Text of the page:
Legislation sponsored by State Sen. Daniel Biss (D-Evanston) that he says would protect Illinois college students from crushing education debt advanced out of a Senate committee today.

Senate Bill 1351 establishes the Student Loan Bill of Rights in Illinois to protect student borrowers, a population that Biss says is frequently targeted by bad actors in the student loan industry.

“At a time when a quarter of student loan borrowers are behind in their payments, we need to make sure borrowers understand their rights and have access to resources that will prevent them from defaulting on their loans,” Biss said. “I am pleased to work with Attorney General Lisa Madigan on behalf of student borrowers, and I encourage each of my colleagues to support this measure.”

The Student Loan Bill of Rights would help to ensure students and their families receive clear information about the money they borrow for higher education and how their student loans are serviced. The legislation would:

  • Require student loan services to provide specialized employees to assist borrowers with questions about loan payments, explain repayment options and evaluate a borrower’s financial situation to determine which payment plan is appropriate.
  • Require loan servicers to give borrowers accurate information on billing statements and properly process borrowers’ payments, and bar servicers from charging unreasonable fees.
  • Require loan servicers to tell borrowers when and how their federal loans may be discharged due to a borrower’s disability or a problem with the school the borrower attended.
  • Require loan servicers to provide information so cosigners know the conditions of being released from their obligations.
  • Require servicers to follow procedures when a loan is transferred to a new servicer to ensure continuity and ensure borrowers’ payments are properly handled.
  • Ensure borrowers have the right to request information and file account disputes with their servicer and appeal any servicer determination.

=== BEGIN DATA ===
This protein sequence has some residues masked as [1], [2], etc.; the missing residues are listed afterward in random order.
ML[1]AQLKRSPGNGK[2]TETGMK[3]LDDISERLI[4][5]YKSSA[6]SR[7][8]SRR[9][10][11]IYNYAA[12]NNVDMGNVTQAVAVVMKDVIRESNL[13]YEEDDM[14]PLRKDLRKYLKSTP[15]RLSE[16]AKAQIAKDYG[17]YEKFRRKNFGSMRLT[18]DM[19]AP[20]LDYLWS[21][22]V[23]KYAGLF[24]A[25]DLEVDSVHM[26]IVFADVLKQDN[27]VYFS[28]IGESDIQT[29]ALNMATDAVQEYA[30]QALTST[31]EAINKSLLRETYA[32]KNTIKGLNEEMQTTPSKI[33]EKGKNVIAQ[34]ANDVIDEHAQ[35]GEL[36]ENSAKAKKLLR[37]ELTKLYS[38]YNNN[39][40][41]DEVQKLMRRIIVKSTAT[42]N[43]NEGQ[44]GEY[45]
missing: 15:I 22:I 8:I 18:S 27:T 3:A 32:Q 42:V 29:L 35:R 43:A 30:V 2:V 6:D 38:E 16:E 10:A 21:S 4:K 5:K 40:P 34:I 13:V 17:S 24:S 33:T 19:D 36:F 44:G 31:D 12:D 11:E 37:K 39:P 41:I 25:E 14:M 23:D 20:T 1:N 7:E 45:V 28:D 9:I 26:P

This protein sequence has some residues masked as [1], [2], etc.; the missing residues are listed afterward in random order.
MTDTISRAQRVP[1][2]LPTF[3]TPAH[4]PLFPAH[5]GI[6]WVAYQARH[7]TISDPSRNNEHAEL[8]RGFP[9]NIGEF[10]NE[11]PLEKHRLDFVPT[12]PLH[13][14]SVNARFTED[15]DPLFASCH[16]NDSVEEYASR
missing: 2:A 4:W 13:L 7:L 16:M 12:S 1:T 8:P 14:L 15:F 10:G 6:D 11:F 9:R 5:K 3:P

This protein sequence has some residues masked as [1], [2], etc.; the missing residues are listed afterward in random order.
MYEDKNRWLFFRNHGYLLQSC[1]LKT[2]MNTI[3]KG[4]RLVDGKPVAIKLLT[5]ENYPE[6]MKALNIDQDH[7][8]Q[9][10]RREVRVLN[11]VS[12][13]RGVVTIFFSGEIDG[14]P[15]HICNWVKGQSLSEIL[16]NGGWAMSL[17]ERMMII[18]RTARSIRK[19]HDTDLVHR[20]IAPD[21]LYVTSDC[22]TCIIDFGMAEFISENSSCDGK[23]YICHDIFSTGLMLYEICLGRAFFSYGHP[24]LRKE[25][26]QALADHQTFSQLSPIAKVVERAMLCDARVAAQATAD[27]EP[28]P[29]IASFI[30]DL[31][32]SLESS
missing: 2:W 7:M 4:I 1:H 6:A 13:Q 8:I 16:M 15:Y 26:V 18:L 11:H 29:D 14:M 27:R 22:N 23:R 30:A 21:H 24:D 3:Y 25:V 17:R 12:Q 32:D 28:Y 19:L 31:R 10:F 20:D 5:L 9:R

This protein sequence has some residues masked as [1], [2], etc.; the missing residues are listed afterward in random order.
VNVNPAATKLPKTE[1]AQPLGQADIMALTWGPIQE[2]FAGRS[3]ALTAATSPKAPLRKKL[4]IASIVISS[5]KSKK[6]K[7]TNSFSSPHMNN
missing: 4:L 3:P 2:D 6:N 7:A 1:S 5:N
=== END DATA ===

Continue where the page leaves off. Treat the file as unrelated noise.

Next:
• Create a student loan ombudsman in the office of the attorney general to assist borrowers with student loans.
  • Establishe a student loan servicing license with the Illinois Department of Financial and Professional Regulation to qualify, oversee and discipline services for violating the Student Loan Bill of Rights.

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  1. Fine and good, but…

    Only a few brave souls want to talk about why college costs so much.

    Student, and even parents, want every possible nrew building, major [no matter how useless or not leading to a well-educated student], VPs and SVPs for every possible ‘need’ [read hand-holding], lack of information provided to students about jobs and how their major will help them get a job—and if they even have the knowledge/skills to get those jobs. Not to mention the high salary paid to levels of administration—anyone who has worked knows senior management are treated as the greatest thing since sliced bread—until they are fired and the company says they ‘were not up to the job’—same with college adm. from AVP to President. Also the fact that they are running up the debt—so they better have a plan to re-pay it and not count on ‘foregiveness.’

    In all the student debt stories, they don’t mention how the housing costs they probably plan to have [$400,000+] will swamp their college debt.

    1. More savings

      How much would an NU save students if they turn their “pre-pro” football and basketball teams into intra-mural programs, require PE for all student so ALL students can get physical ed. instead of supporting a few ‘jock’ want-a-be’s. If not that then put the pay level of the coaches on par with English teachers and put sports and Kellogg under the university ‘at large’ budget, i.e. going into the general education pool.

    2. Federal matter

      I don’t quite understand how a state law would “protect” students (and their parents) against a federal law: 1998 Higher Education Amendments act enacted by Clinton administration.

      With one document it started inflating education costs (once you subsidize something, you get more of it) and made loans non-dischargeable.

    3. College costs high cuz student loans too EZ to get

      The No. 1 reason why collge tuition is so high and growing is because banks give out student loans to anyone with a pulse.

      Banks do this cuz they know the feds will back them on loan defaults. The feds under Bill Clinton enacted a direct student loan program with the banks acting as intermediaries.Students could get EZ loans directly from the feds. Hillary Clinton proposed a $155 billion student loan forgiveness program as if that would stop the ruanway college expenses.

      Universities keep raising tution cuz they know it’s way too easy for a student to get a loan.

      America’s student debt load is $1.5 trillion and growing. It is a bubble ready to burst. 

      Solution: tighten student loan regulations. 

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